The main things we had considered when booking accommodation in Istanbul was a) proximity to old center and b) free Wi-Fi.
I had been told that living too close to the center can be a bit frazzling as the busy-ness starts as soon as you step outside the front door (think passionate carpet sellers all but begging you to step foot inside their stores (read Part 7 for more information)). But we threw caution to the wind and chose Santefe Hotel, a seemingly boutique place a sensible distance from the main square. The photos on Booking.com looked phenomenal. Sparkly purple walls inside, funky, fluffy curtains and polished golden handrails. It looked like a mini palace. Only Pasha, with his eye for photography, noticed that the photos were done professionally and looked damn good. Almost too good to be true. And even though, when we arrived, we saw there were indeed purple walls and fluffy curtains, we also realized that the photos on the website were not just damn good, but deceptively good.
Our room was much smaller than we had expected (but isn’t that always the case) and the sparkly purple paint had seen much better days. The bed was only just long enough for my legs, while Pasha had to get used to sleeping three quarters on the bed, one quarter off. The TV mounted on the wall was not facing the bed, but actually the wall beside the bed and the fridge didn’t work. The whole place seemed quite tired and worn out. But to be honest it wasn’t really a big deal. We knew that all our quality time would be spent out and about and the room was just for sleeping and working. And it served us pretty well in that respect.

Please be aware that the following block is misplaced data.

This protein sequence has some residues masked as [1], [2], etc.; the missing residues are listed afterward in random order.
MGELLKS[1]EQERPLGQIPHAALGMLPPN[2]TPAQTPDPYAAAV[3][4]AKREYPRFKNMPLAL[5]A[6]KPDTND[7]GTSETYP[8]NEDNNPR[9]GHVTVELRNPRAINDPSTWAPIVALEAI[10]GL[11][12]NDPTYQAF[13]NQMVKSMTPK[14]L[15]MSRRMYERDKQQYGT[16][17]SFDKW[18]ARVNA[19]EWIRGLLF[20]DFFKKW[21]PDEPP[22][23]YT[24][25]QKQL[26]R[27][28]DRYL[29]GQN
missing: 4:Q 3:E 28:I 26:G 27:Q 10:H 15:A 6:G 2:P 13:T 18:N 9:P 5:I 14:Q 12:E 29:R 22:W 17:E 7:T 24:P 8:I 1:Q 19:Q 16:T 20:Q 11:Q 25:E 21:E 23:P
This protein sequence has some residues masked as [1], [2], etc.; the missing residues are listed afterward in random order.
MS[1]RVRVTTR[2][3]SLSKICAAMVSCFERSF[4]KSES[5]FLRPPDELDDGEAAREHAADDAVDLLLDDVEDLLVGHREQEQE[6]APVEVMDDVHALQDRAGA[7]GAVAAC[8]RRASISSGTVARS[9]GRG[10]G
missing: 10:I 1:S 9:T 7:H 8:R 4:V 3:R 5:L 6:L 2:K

Did the Wi-Fi work well all the time? Of course not. We had to buy a sim-card our second week there because the hotel internet was so temperamental. Were there blackouts? Yes, twice. Both at night. Our room was a sauna. Luckily, we had a window. Was the laundry service overpriced? Yes. We paid the receptionist 70 lira for his ‘friend’ to do the washing (which, as we found out later, didn’t include our socks). Next time we paid a nice gentleman 40 lira and he washed everything. Could we use the promised airport shuttle service? Nope. We were kind of fobbed off, told that it was just easier and cheaper to catch a taxi. Did this affect how much we enjoyed our stay? Not really. We had a place to lay our heads every night. The receptionist was friendly, spoke Russian and English and was always happy to help. The street was full of life – cafes, sweet stores, clothes markets, restaurants and so much more.
Had we stayed in a more luxurious place in a more prestigious location, we wouldn’t have been able to step outside every morning and see the eclectic, colourful, awesome world that is Istanbul. People from all walks of life gathering together and living harmoniously: workers from Central Asia madly packing textiles in the morning heat, big, proud African women in traditional dress strolling down the street, Turkish families going about their daily business, the odd tourist looking around anxiously, trying to make sense of it all. So, all in all we didn’t do too bad. And the 10 minute hike up the very steep hill to the old center sure did help work up an appetite for breakfast.
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